Perhaps this is why so many of his compositions have that light touch that appeals to players as well as purists. The position above is a good example. It is White to play and win.
At first glance, it looks simple: get the bishop out of the way and promote the pawn to a queen next move. But things are not so simple.
After the natural 1.Bg6 (or 1.Bh5) Black plays 1...Rb8+ 2.Ka7 Bd4+. Now 3.b6 is forced, when 3...Bxb6+ 4.Ka6 looks, and is, good for White. But Black plays instead 3...Rxb6! and after 4.e8Q+ Kc7 the threat of Rb8+ guarantees Black a draw. The white queen has no good square from which to give check.
But if moving the bishop out of the way doesn't work, how is White to make progress? If this were a lesser composer's work, the answer might begin with 1.Rxc6+ dxc6 2.Bxc6, but Kasparyan would not do anything so crude. Black draws easily with 2...Rb8+ 3.Ka7 Bd4+ with Kc7 to come.
So what about trying to get the bishop out in the other direction? 1.Rd2 looks promising: the threat is 2.Bxd7+ and the rook also puts paid to that troublesome check from the bishop on d4. Again, however, Black has an ingenious defence: after 1.Rd2 he plays 1...Rxb5! 2.Bxd7+ Kc7 and the threat of mate on a5 saves the game for him.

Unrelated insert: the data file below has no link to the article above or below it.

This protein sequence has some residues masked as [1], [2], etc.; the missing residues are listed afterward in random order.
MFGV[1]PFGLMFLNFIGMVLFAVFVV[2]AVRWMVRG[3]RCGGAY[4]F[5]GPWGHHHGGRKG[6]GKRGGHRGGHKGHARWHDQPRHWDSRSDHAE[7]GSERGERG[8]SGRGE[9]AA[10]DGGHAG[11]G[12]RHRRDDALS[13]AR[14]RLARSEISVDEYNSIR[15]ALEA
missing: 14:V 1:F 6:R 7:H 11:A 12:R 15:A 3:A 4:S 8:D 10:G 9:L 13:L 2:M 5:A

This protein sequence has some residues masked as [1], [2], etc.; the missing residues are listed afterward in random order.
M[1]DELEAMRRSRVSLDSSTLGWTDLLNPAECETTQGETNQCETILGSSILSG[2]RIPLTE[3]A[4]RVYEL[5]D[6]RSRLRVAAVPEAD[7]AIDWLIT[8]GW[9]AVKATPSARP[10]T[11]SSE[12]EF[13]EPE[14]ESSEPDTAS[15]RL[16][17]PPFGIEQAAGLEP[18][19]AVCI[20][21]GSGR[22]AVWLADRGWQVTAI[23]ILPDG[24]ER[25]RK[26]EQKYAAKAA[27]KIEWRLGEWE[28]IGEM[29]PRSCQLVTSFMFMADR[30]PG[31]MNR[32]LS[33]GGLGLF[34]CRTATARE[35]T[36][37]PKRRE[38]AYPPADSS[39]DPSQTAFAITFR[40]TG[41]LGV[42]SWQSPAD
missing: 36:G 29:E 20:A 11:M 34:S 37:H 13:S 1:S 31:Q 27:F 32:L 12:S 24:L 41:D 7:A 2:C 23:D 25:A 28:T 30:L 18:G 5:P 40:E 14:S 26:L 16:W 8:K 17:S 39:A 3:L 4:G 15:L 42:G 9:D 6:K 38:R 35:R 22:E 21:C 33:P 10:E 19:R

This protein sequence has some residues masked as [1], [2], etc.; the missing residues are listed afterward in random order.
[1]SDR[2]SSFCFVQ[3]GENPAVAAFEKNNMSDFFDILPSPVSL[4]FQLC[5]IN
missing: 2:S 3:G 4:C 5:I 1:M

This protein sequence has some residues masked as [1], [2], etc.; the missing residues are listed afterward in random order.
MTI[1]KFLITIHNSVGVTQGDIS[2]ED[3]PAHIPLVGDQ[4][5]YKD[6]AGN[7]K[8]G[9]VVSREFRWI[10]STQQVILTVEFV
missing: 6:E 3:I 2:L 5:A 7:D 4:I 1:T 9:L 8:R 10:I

Finally, 1.Bxd7+ Kxd7 2.bxc6+ looks tempting, but fails against 2...Rxc6! 3.Rxc6 Kxe7 with a draw.
So what's the answer? The first idea was correct, but you have to pick the right square for the bishop. Try 1.Bf7! Rb8+ 2.Ka7 Bd4+ 3.b6. Now after 3...Rxb6 4.e8Q+ Kc7 White plays 5.Ra2! (where the rook is now protected by the bishop) Rb8+ 6.Ka6 Rb6+ 7.Ka5 and White wins.
The real point of the study, however, is seen after 3...Bxb6+ 4.Ka6 Bd8! Black threatens mate, but White gets there first with 5.Rxc6+! dxc6 6.Be6+ Kc7 7.e8=N mate! Bravo.
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